Of course, the Azure Function, if we switch to Azure, is configured on Azure. It will provide my function in the list of functions available in the Function app. If we go to the configuration, we will have all of the settings that we need to access the Azure Active Directory in the On-Behalf-Of flow, so the client ID, the client secret, the tenant ID, as well as the target site URL that we want to use consuming the back-end API. In the CORS section, I have to configure that the endpoint of my Teams tab, which is the one hosted in ngrok right now, will have to be allowed to make a REST Request targeting my API. Of course, in order to complete this reasoning, I also need to show you under portal.azure.com that under Azure Active Directory, if I go here, under App registrations, I have an application which will be the Yo Teams SSO Tab application, which is the one again we saw in episode 132 last week, and which we use to get the Single Sign-On functionality in place in the Teams tab.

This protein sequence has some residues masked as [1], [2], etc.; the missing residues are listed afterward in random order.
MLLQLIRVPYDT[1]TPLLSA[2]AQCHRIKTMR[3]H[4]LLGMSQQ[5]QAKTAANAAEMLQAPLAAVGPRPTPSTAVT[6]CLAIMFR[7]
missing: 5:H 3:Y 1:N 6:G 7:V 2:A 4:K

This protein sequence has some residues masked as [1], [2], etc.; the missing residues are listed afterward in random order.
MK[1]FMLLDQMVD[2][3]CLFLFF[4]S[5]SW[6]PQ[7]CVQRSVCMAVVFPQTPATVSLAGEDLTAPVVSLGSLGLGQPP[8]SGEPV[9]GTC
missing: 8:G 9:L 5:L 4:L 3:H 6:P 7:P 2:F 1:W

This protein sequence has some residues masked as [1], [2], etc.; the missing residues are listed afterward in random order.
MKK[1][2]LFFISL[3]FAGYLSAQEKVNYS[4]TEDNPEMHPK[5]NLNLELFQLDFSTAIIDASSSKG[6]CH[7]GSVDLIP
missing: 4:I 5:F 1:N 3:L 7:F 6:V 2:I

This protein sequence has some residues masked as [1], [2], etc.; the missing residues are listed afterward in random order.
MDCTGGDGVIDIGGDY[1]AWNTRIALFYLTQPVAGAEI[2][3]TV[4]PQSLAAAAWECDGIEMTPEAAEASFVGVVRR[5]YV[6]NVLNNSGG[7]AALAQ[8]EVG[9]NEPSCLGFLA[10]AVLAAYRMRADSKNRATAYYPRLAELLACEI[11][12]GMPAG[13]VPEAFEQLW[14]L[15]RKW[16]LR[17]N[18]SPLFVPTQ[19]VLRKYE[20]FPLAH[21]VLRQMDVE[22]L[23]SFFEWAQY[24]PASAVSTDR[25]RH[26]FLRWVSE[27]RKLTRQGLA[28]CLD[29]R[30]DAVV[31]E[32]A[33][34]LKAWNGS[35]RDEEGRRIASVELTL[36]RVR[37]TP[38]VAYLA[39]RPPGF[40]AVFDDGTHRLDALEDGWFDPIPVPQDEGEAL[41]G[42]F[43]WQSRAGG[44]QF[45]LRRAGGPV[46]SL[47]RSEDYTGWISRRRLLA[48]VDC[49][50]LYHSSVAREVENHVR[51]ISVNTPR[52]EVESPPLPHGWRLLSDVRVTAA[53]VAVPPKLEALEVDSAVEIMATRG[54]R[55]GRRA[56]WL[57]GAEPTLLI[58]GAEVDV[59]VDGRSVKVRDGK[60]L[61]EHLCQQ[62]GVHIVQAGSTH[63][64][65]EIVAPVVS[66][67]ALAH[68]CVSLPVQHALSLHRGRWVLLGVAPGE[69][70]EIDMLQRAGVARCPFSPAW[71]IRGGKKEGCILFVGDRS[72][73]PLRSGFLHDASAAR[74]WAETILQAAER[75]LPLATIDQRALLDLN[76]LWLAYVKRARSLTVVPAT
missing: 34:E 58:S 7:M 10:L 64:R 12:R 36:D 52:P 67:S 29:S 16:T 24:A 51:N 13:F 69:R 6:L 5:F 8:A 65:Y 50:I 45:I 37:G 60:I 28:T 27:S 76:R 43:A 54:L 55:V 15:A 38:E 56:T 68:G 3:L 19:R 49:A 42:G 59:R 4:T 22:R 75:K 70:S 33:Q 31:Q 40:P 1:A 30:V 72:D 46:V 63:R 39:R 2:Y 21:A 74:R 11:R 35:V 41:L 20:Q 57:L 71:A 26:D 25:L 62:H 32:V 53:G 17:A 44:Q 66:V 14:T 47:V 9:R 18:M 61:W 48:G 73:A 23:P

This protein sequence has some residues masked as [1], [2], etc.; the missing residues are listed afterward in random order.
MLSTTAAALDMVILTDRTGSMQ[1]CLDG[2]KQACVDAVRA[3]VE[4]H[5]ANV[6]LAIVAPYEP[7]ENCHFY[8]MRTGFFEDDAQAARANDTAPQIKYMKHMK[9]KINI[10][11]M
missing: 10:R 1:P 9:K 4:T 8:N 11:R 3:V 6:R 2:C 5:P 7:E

But I also configured that application to also have the delegated permission requests to read all the sites in my SharePoint Online, so that by doing that, I can use the On Behalf flow and I can get the permission to access SharePoint Online in the back end based on the access token that I get in the front end in the Teams client that we did the getAuthToken() method. And, simple as that, we will provide the access token to the back-end API, the back-end API will get the access token in the request and will use it for the On-Behalf-Of flow in order to get access to the target site or to the target endpoint of Microsoft Graph.
Like always, thank you for watching this video. I hope you found it interesting and I’m really looking forward to seeing you next week. And remember, subscribe to this channel. Thank you.